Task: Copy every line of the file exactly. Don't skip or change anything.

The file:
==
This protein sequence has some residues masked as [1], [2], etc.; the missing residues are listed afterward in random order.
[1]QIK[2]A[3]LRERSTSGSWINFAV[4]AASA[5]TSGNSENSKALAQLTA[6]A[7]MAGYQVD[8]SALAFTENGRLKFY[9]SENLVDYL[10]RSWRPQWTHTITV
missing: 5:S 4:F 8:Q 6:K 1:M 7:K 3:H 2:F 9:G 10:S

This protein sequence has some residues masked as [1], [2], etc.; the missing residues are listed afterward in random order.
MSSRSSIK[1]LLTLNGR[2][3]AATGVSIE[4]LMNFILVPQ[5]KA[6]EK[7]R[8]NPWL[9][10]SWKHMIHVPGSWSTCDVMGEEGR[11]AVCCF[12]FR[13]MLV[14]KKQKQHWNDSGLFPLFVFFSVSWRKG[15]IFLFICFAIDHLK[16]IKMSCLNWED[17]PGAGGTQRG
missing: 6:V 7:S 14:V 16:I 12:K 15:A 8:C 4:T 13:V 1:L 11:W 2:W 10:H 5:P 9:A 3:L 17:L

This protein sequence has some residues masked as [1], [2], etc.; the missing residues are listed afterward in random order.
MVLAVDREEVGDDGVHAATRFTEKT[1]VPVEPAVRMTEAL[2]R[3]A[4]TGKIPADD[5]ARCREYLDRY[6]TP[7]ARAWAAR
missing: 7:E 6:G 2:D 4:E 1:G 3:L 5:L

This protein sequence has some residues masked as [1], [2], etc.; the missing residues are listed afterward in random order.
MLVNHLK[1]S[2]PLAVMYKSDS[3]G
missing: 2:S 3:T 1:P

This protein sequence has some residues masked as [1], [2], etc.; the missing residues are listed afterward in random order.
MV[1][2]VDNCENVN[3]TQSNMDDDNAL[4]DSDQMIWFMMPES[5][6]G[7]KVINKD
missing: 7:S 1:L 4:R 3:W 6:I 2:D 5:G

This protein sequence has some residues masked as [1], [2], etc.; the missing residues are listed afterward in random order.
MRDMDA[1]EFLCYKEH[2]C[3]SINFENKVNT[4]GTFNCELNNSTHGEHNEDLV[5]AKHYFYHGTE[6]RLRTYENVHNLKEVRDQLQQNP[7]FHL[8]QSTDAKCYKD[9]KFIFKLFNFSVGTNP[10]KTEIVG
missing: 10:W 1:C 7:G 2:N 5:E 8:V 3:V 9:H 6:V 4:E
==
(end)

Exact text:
This protein sequence has some residues masked as [1], [2], etc.; the missing residues are listed afterward in random order.
[1]QIK[2]A[3]LRERSTSGSWINFAV[4]AASA[5]TSGNSENSKALAQLTA[6]A[7]MAGYQVD[8]SALAFTENGRLKFY[9]SENLVDYL[10]RSWRPQWTHTITV
missing: 5:S 4:F 8:Q 6:K 1:M 7:K 3:H 2:F 9:G 10:S

This protein sequence has some residues masked as [1], [2], etc.; the missing residues are listed afterward in random order.
MSSRSSIK[1]LLTLNGR[2][3]AATGVSIE[4]LMNFILVPQ[5]KA[6]EK[7]R[8]NPWL[9][10]SWKHMIHVPGSWSTCDVMGEEGR[11]AVCCF[12]FR[13]MLV[14]KKQKQHWNDSGLFPLFVFFSVSWRKG[15]IFLFICFAIDHLK[16]IKMSCLNWED[17]PGAGGTQRG
missing: 6:V 7:S 14:V 16:I 12:K 15:A 8:C 4:T 13:V 1:L 11:W 2:W 10:H 5:P 9:A 3:L 17:L

This protein sequence has some residues masked as [1], [2], etc.; the missing residues are listed afterward in random order.
MVLAVDREEVGDDGVHAATRFTEKT[1]VPVEPAVRMTEAL[2]R[3]A[4]TGKIPADD[5]ARCREYLDRY[6]TP[7]ARAWAAR
missing: 7:E 6:G 2:D 4:E 1:G 3:L 5:L

This protein sequence has some residues masked as [1], [2], etc.; the missing residues are listed afterward in random order.
MLVNHLK[1]S[2]PLAVMYKSDS[3]G
missing: 2:S 3:T 1:P

This protein sequence has some residues masked as [1], [2], etc.; the missing residues are listed afterward in random order.
MV[1][2]VDNCENVN[3]TQSNMDDDNAL[4]DSDQMIWFMMPES[5][6]G[7]KVINKD
missing: 7:S 1:L 4:R 3:W 6:I 2:D 5:G

This protein sequence has some residues masked as [1], [2], etc.; the missing residues are listed afterward in random order.
MRDMDA[1]EFLCYKEH[2]C[3]SINFENKVNT[4]GTFNCELNNSTHGEHNEDLV[5]AKHYFYHGTE[6]RLRTYENVHNLKEVRDQLQQNP[7]FHL[8]QSTDAKCYKD[9]KFIFKLFNFSVGTNP[10]KTEIVG
missing: 10:W 1:C 7:G 2:N 5:E 8:V 3:V 9:H 6:V 4:E